Chief Luther Standing Bear – Oglagla Sioux
His quote reflects Native Americans view of the land and its inhabitants and how the Western culture viewed the same landscape through a different lens:
“We did not think of the great open plains, the beautiful rolling hills, and winding streams with tangled growth, as ‘wild’. Only to the white man was nature a “wilderness” and only to him was the land “infested” with “wild” animals and “savage” people. To us it was tame.
Earth was bountiful and we were surrounded with the blessings of the Great Mystery. Not until the hairy man from the east came and with brutal frenzy heaped injustices upon us and the families we loved was it “wild” for us. When the very animals of the forest began fleeing from his approach, then it was that for us the “Wild West” began.”
They Made Names For Themselves
Sitting Bull – Sioux Chief (1831-1890)
He is believed to have been the last Native American to surrender to the United States government after having fought valiantly to preserve the rights inherent to Native Americans.
There were bloody battles and violent confrontations throughout history and while Sitting Bull has been vilified in Western publications, the inescapable truth is that he did what brave leaders do when their way of life and lands are under attack by outside forces.
The following quotes are attributed to him when speaking about retaining his dignity and his land:
“If the Great Spirit had desired me to be a white man he would have made me so in the first place. He put in your heart certain wishes and plans, and in my heart he put other and different desires. It is not necessary for eagles to be crows.”
“We did not give you our lands, you stole them from us.”
“The earth has received the embrace of the sun and we shall see the results of that love.”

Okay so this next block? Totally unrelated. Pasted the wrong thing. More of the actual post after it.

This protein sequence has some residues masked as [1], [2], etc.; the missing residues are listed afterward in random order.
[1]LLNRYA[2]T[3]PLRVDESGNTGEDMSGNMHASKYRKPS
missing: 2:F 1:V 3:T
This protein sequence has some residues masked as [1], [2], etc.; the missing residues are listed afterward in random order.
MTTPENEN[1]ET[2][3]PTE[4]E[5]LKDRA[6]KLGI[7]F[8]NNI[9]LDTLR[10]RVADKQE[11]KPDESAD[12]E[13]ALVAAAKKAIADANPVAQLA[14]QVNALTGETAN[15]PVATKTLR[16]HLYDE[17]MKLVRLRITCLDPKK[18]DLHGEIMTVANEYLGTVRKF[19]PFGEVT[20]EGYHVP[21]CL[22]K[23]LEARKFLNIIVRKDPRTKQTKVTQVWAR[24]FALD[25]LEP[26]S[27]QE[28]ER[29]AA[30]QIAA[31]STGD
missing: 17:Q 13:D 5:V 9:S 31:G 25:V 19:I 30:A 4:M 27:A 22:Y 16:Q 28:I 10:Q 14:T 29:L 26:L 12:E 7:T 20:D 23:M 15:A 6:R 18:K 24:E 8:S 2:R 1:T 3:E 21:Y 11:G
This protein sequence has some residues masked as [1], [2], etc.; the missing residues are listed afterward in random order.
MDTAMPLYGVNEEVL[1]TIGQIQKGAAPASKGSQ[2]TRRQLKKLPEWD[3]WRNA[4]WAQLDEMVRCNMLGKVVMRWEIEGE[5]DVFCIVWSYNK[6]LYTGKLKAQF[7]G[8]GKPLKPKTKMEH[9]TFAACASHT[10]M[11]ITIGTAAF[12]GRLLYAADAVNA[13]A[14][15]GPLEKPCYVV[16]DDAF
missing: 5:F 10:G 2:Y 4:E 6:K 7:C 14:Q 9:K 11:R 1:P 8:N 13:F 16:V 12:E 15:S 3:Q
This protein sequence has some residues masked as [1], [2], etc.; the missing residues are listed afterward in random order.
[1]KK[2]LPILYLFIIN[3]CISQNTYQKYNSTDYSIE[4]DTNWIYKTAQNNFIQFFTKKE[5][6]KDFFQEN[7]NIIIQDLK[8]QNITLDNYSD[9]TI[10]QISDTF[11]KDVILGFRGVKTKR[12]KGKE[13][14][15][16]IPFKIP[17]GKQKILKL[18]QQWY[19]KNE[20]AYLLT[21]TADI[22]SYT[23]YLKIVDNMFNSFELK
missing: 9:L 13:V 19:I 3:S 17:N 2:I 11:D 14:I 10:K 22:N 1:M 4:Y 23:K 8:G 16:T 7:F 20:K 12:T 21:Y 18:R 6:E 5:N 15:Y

The following quote has been part of many Native Americans tribes but became associated with Crazy Horse because he used it during the battle against General Custer at Little Big Horn:
“Today is a good day to die. Follow me!” Another famous quote is: “My lands are where my dead lie buried.“
Sarah Winnemucca – Paiute tribe of Nevada (1844-1891)
She learned to speak English quickly and became a translator and mediator between her people and the United States. She was a political activist for human rights, a lecturer, and the author of Life Among The Paiutes: Their Wrongs and Claims.
From her book on human rights and the treatment of Native Americans:
“For shame! For shame! You dare to cry out Liberty, when you hold us in places against our will, driving us from place to place as if we were beasts.”
“I would place all the Indians of Nevada on ships in our harbor, take them to New York and land them there as immigrants, that they might be received with open arms….”
“If women could go into your Congress, I think justice would soon be done to the Indians.”
The state of Nevada commissioned and donated a statute of Sarah Winnemucca to the National Statuary Hall Collection in Washington D.C.
There are thousands of quotes from Native Americans that must be studied within the context of history to fully understand their meaning and the events that precipitated them. Other notable Native Americans: Geronimo and Matoaka (a.k.a. Pocahontas,) whose real story bears no resemblance to the Disney myth.
- Images: Chief Grey Owl by Elwood W. McKay III/ FreeDigitalPhotos.net
- Welcome To Puerto Rico: Taino Indian Culture, http://www.topuertorico.org/reference/taino.shtml
- Oklahoma Historical Society: Standing Bear
- Yale Law School: Treaties Between The United States and Native Americans, http://avalon.law.yale.edu/subject_menus/ntreaty.asp
- Mohawk, John C. Ph.D. "Wild and Slow; Nourished by Tradition", Center for Ecoliteracy, http://www.ecoliteracy.org/essays/wild-and-slow-nourished-tradition
- Author unknown, "Women's Biographies: Sarah Winnemucca," University of Nevada, Reno, http://www.unr.edu/nwhp/bios/women/winnemucca.htm
- PBS.org: The West; Episode 6 (1874-1877), http://www.pbs.org/weta/thewest/program/episodes/six/goodday.htm